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› sealed lead acid batterys Help??
10-12-2005 05:36 PM  13 years agoPost 1


west yorkshire,England

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Hi just a quick question,
ive just brought home a sealed 12v 37amp battery for the field etc...
am i able to charge this on a normal car battery charger



10-12-2005 05:46 PM  13 years agoPost 2


Charleston, SC

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That's how I charge mine.

I have 7ah, 11ah, and 22ah, and use my Vector automotive charger on all of them. Their characteristics are pretty much the same as a regular open cell automotive/motorcycle/garden tractor batteries.


10-12-2005 05:47 PM  13 years agoPost 3

rrElite Veteran

Hurst Texas

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Yes a car or motorcycle charger will work fine. Charge till the voltage shows 13.0 to 13.1 after sitting off charger a few minutes.

Wildcat Fuels

10-12-2005 06:49 PM  13 years agoPost 4

rrKey Veteran

Rochester, NY

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I've read (though I can't seem to find the source now) that the charge voltage is lower on a gel-type battery, thus using a wet cell, or "car" charger can overcharge them, causing damage over time.

You will also want to charge them as slowly as possible to prevent the gel electrolyte from forming gas pockets.

EDIT: Apparently it's the charge rate that's most important, as the gel batteries are more sensitive to overcharging.

The sky is our canvas

10-13-2005 12:21 AM  13 years agoPost 5

rrKey Veteran


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Charge rate is imortant. If I use my auto charger on my field batteries, the acid will burn off in a few hours. I believe because it is charging too fast. The little 1 amp or 500mah charger does fine.


10-13-2005 01:58 AM  13 years agoPost 6

rrElite Veteran

sacramento, ca, u.s.

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i used to charge my SLAs with a car charger on 2amp setting. but, they'd only last about 1 season.

i've since started using on of these that charges at 1 amp. i put a jack on my fieldbox and plug it right into this. keeps it peak charged all the time. jacks/wiring sold separately--all you get when you order is the wall wart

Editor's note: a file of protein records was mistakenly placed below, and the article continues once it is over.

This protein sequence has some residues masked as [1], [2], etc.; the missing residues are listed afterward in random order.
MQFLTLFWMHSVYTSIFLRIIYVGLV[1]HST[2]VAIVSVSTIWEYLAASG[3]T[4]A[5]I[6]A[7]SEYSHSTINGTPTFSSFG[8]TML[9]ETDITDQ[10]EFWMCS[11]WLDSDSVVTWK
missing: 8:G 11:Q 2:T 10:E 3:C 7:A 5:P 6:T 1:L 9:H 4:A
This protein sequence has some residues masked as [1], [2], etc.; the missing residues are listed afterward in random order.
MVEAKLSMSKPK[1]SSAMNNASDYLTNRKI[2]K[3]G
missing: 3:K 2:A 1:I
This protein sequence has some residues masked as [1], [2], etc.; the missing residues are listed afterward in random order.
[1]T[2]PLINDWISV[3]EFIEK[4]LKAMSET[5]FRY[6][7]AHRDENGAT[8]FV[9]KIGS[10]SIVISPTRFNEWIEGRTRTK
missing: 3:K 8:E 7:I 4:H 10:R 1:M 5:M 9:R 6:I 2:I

if it ain't broke, break it.

10-15-2005 02:26 PM  13 years agoPost 7


Garnet Valley, Pa.

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I just ordered a Lifeline AGM (absorbed glass mat) battery model GPL-U1T from Defender.

12 volts, 33 amp hours, 275 cranking amps, 7.71" L x 5.18" W x 6.89" H.

I'm using it to run my Graupner Duo 30 out at the field.
$98 shipped.
You can lay these batteries on there side with no ill effects.

This setup... Graupner field charger, AGM battery, allows me to use the Graupner lead acid program trickle charge with adjustable milliamp hooked to a 12v power supply, to charge this field battery. It's got a full program for charging lead acid car batteries including automatically going into a programmable trickle level. The Graupner manual states "automatically reduces the final charge voltage to 2.2 to 2.3v per cell which effectively prevents excessive gassing of the battery even if it is left on charge for a fairly long time."
"This program is designed for charging and discharging lead-sulphuric acid and lead-gel batteries"

The Graupner allows me to control maximium permissable charge current. "The charger constantly monitors the battery's voltage, thereby limits the current in order to prevent excessive gassing of the battery."

"Caution: Lead Acid batteries cannot and must not be fast charged"

"Lifeline AGM (absorbed glass mat) batteries, originally developed for Military Aircraft, are the premium sealed, maintenance free deep cycle battery available. Hand made with a sturdy non marking case, they are widely used as original equipment by such companies as; Hinckley Company,Alden Yachts, Cabo Yachts, Island Packet Yachts, Sabre Corporation and others. Lifeline AGM batteries are more shock tolerant and have the fastest recharge rates due to their low resistance and aircraft class construction and no current limitations with voltage regulated charging.They offer the best charge retention as well as twice as many discharge cycles as the leading gel battery. Other features include; lowest discharge rates, the ability to fully recharge after 30 days of full discharge, non spillable user safe construction and a one year unconditional, 60 month prorated warranty thereafter making Lifeline AGM batteries the highest quality AGM option on the market."